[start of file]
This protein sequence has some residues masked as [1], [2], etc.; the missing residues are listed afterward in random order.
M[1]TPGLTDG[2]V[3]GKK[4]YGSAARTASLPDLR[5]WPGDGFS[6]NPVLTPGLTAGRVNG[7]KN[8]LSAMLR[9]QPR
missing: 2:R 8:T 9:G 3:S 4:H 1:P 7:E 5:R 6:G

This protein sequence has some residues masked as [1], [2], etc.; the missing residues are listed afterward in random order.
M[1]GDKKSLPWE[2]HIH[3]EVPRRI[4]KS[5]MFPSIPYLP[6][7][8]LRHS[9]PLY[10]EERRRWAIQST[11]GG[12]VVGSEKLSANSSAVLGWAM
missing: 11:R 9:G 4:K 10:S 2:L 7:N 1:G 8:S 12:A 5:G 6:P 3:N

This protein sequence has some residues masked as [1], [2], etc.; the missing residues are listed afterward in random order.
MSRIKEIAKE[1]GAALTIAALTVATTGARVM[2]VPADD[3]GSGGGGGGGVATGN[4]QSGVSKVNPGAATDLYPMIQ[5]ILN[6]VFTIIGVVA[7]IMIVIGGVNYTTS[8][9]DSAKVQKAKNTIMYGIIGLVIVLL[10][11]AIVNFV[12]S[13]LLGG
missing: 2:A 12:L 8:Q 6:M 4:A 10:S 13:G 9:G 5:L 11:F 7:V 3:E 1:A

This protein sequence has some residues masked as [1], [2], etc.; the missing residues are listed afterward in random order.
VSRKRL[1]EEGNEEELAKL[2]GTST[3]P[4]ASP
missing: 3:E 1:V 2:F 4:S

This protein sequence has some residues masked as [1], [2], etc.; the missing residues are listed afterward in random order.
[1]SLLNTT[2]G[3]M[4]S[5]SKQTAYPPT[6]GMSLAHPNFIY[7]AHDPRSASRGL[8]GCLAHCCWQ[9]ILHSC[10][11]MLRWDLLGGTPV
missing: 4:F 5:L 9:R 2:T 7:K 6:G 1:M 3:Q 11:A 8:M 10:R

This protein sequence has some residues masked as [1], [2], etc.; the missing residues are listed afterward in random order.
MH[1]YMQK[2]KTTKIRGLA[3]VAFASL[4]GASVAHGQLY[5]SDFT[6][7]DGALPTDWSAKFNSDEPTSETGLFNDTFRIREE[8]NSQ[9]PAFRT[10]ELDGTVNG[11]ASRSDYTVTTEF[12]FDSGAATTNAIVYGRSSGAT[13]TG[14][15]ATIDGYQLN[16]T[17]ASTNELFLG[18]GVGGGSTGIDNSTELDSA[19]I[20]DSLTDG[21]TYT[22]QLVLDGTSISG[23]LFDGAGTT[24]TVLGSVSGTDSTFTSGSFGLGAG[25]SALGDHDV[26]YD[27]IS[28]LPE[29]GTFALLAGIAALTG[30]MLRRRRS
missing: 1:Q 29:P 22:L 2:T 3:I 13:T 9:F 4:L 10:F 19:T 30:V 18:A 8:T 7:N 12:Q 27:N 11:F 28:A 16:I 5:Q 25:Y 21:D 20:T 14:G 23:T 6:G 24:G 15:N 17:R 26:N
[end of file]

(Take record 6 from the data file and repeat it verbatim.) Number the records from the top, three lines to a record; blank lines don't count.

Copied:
This protein sequence has some residues masked as [1], [2], etc.; the missing residues are listed afterward in random order.
MH[1]YMQK[2]KTTKIRGLA[3]VAFASL[4]GASVAHGQLY[5]SDFT[6][7]DGALPTDWSAKFNSDEPTSETGLFNDTFRIREE[8]NSQ[9]PAFRT[10]ELDGTVNG[11]ASRSDYTVTTEF[12]FDSGAATTNAIVYGRSSGAT[13]TG[14][15]ATIDGYQLN[16]T[17]ASTNELFLG[18]GVGGGSTGIDNSTELDSA[19]I[20]DSLTDG[21]TYT[22]QLVLDGTSISG[23]LFDGAGTT[24]TVLGSVSGTDSTFTSGSFGLGAG[25]SALGDHDV[26]YD[27]IS[28]LPE[29]GTFALLAGIAALTG[30]MLRRRRS
missing: 1:Q 29:P 22:L 2:T 3:I 13:T 9:F 4:L 10:F 19:T 30:V 18:A 8:T 7:N 12:Q 27:N 11:F 28:A 16:I 5:Q 25:Y 21:D 20:T 14:G 23:T 6:G 24:G 15:N 17:R 26:N